Below are general descriptions of the steps which lead to the production of bioactive substances:

I. Soaking to induce germination: Mature and perfect spores of Ganoderma lucidum were carefully selected to undergo a soaking process to induce germination. Spores were kept in clear or distilled water, biological saline solution, or other nutritional solutions that could enable the spores of red Ganoderma lucidum to germinate rapidly. Examples of nutritional solutions include coconut juice or a 1-5% malt extract solution, 0.5-25% extracts of Ganoderma lucidum sporocarps or Ganoderma lucidum capillitia, 0.1-5% of culture solution containing biotin, 0.1-3% of culture solution containing potassium phosphate (monobasic) and magnesium sulfate. The choice of solution would depend on the soaking time required, the amount of spores to be processed and other such factors as availability of materials. One or more of the above germination solutions could be used, with the amount added being 0.1-5 times the weight of the spores of red Ganoderma lucidum. The soaking time was determined according to the temperature of the water, and usually the soaking was carried out for 30 min to 8 hours with the temperature of the water at 20-43 C. Preferably soaking times were 2-4 hours, and temperature of the water was 25-35 C.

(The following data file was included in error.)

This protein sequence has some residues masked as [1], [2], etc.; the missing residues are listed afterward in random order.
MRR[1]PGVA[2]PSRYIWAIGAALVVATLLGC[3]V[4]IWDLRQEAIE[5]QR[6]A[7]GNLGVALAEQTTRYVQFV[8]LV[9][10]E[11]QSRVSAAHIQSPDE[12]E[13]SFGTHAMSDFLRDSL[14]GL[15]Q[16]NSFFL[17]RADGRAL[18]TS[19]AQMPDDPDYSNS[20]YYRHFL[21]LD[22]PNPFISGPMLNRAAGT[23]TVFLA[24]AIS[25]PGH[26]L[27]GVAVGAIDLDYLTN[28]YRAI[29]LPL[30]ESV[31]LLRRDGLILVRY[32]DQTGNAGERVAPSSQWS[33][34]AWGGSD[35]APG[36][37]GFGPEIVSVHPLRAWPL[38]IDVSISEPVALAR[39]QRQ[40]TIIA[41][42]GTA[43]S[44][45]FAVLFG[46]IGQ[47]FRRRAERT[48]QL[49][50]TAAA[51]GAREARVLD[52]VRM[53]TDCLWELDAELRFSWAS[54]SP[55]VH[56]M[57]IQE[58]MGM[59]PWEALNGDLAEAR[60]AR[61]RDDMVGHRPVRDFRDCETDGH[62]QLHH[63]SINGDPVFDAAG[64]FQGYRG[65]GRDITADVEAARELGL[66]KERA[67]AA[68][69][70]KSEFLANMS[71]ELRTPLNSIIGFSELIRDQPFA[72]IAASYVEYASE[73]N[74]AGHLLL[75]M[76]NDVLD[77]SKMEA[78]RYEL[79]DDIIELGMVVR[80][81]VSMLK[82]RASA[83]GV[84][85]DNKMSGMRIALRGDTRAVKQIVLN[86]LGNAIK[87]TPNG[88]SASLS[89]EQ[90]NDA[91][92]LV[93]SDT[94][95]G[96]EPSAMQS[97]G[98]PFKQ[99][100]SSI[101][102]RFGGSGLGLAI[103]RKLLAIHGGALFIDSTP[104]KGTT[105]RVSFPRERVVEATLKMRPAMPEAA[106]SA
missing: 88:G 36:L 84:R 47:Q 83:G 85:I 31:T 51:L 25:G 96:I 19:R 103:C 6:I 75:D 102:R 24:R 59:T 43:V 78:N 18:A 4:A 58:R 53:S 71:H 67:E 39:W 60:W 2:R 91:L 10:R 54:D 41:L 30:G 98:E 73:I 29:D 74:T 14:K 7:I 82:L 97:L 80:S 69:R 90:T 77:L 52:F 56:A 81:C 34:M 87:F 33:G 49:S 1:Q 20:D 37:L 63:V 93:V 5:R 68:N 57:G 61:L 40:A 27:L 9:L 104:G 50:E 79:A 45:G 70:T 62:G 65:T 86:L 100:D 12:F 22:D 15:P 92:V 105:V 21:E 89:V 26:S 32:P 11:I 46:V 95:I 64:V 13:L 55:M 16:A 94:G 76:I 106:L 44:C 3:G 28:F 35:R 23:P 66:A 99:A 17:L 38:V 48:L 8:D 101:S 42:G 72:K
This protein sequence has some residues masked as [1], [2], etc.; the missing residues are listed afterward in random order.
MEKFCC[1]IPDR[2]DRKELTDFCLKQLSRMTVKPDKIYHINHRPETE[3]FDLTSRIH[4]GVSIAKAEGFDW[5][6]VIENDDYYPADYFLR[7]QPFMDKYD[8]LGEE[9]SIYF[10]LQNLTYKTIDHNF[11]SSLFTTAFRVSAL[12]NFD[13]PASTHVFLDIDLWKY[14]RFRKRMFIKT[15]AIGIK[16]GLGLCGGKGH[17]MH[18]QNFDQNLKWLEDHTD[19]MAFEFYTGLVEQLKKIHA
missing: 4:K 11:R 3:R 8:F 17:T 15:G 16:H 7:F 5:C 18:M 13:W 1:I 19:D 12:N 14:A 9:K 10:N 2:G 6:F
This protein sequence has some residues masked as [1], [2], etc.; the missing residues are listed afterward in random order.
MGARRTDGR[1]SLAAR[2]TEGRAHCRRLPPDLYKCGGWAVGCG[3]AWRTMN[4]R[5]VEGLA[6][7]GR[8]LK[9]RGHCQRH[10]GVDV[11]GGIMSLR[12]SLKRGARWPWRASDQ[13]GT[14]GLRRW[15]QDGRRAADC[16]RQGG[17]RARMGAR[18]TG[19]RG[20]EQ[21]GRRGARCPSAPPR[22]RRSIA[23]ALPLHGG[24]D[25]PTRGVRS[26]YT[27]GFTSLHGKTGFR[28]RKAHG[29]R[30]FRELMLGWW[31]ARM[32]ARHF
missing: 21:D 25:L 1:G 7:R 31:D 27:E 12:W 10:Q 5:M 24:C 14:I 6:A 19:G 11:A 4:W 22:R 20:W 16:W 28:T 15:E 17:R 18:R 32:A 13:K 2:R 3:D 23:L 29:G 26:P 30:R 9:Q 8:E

II. Activation culture: The spores of Ganoderma lucidum were removed from the soaking solution and excess solution was eliminated by allowing it to drip. The spores were then placed in a well-ventilated culturing box at a constant temperature and humidity so that spore activation culture could be carried out. The relative humidity of the culture was generally set at 65-98%, the culture temperature at 18-48 C. and the activation time lasted from 30 min to 24 hours. Preferably humidity is 85-97% and temperature is 25-35 C. Using this method, the activation of spores of red Ganoderma lucidum reached a rate of more than 95%. During activation, the cell walls of the spores of red Ganoderma lucidum were clearly softened such that it was easier to penetrate the cell walls of the spores.